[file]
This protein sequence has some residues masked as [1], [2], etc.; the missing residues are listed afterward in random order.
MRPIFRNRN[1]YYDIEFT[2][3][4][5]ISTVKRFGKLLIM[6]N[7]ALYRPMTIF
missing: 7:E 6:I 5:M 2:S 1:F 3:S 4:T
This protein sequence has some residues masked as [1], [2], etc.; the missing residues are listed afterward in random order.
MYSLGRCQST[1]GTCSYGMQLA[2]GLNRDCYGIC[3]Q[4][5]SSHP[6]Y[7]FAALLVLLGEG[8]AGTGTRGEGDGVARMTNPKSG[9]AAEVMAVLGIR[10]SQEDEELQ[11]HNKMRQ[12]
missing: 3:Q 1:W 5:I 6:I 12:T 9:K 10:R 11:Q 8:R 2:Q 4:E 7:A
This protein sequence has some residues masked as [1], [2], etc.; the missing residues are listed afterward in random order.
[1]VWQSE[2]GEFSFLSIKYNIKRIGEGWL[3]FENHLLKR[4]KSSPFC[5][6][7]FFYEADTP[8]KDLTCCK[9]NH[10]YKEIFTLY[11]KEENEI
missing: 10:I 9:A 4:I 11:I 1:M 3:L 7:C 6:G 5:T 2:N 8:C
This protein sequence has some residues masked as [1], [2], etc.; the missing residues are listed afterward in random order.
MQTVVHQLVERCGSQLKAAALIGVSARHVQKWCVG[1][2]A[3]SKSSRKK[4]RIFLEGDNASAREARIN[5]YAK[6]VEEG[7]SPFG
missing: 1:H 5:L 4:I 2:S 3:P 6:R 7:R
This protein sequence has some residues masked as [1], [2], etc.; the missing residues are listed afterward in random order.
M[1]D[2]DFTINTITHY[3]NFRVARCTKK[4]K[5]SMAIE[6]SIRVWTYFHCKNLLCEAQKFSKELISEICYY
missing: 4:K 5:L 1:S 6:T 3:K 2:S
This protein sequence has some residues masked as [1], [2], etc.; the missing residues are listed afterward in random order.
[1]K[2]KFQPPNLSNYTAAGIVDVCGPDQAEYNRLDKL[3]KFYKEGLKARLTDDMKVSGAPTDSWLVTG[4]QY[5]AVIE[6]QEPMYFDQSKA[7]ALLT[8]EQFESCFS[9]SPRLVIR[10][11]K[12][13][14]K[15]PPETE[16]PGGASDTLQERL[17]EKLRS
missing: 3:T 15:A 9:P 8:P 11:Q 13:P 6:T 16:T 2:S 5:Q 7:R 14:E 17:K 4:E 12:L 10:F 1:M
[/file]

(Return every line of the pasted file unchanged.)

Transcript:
This protein sequence has some residues masked as [1], [2], etc.; the missing residues are listed afterward in random order.
MRPIFRNRN[1]YYDIEFT[2][3][4][5]ISTVKRFGKLLIM[6]N[7]ALYRPMTIF
missing: 7:E 6:I 5:M 2:S 1:F 3:S 4:T
This protein sequence has some residues masked as [1], [2], etc.; the missing residues are listed afterward in random order.
MYSLGRCQST[1]GTCSYGMQLA[2]GLNRDCYGIC[3]Q[4][5]SSHP[6]Y[7]FAALLVLLGEG[8]AGTGTRGEGDGVARMTNPKSG[9]AAEVMAVLGIR[10]SQEDEELQ[11]HNKMRQ[12]
missing: 3:Q 1:W 5:I 6:I 12:T 9:K 10:R 11:Q 8:R 2:Q 4:E 7:A
This protein sequence has some residues masked as [1], [2], etc.; the missing residues are listed afterward in random order.
[1]VWQSE[2]GEFSFLSIKYNIKRIGEGWL[3]FENHLLKR[4]KSSPFC[5][6][7]FFYEADTP[8]KDLTCCK[9]NH[10]YKEIFTLY[11]KEENEI
missing: 10:I 9:A 4:I 11:I 1:M 3:L 7:C 6:G 5:T 2:N 8:C
This protein sequence has some residues masked as [1], [2], etc.; the missing residues are listed afterward in random order.
MQTVVHQLVERCGSQLKAAALIGVSARHVQKWCVG[1][2]A[3]SKSSRKK[4]RIFLEGDNASAREARIN[5]YAK[6]VEEG[7]SPFG
missing: 1:H 5:L 4:I 2:S 3:P 6:R 7:R
This protein sequence has some residues masked as [1], [2], etc.; the missing residues are listed afterward in random order.
M[1]D[2]DFTINTITHY[3]NFRVARCTKK[4]K[5]SMAIE[6]SIRVWTYFHCKNLLCEAQKFSKELISEICYY
missing: 4:K 5:L 1:S 6:T 3:K 2:S
This protein sequence has some residues masked as [1], [2], etc.; the missing residues are listed afterward in random order.
[1]K[2]KFQPPNLSNYTAAGIVDVCGPDQAEYNRLDKL[3]KFYKEGLKARLTDDMKVSGAPTDSWLVTG[4]QY[5]AVIE[6]QEPMYFDQSKA[7]ALLT[8]EQFESCFS[9]SPRLVIR[10][11]K[12][13][14]K[15]PPETE[16]PGGASDTLQERL[17]EKLRS
missing: 3:T 15:A 9:P 8:P 11:Q 13:P 6:T 16:T 2:S 5:Q 7:R 14:E 17:K 4:E 12:L 10:F 1:M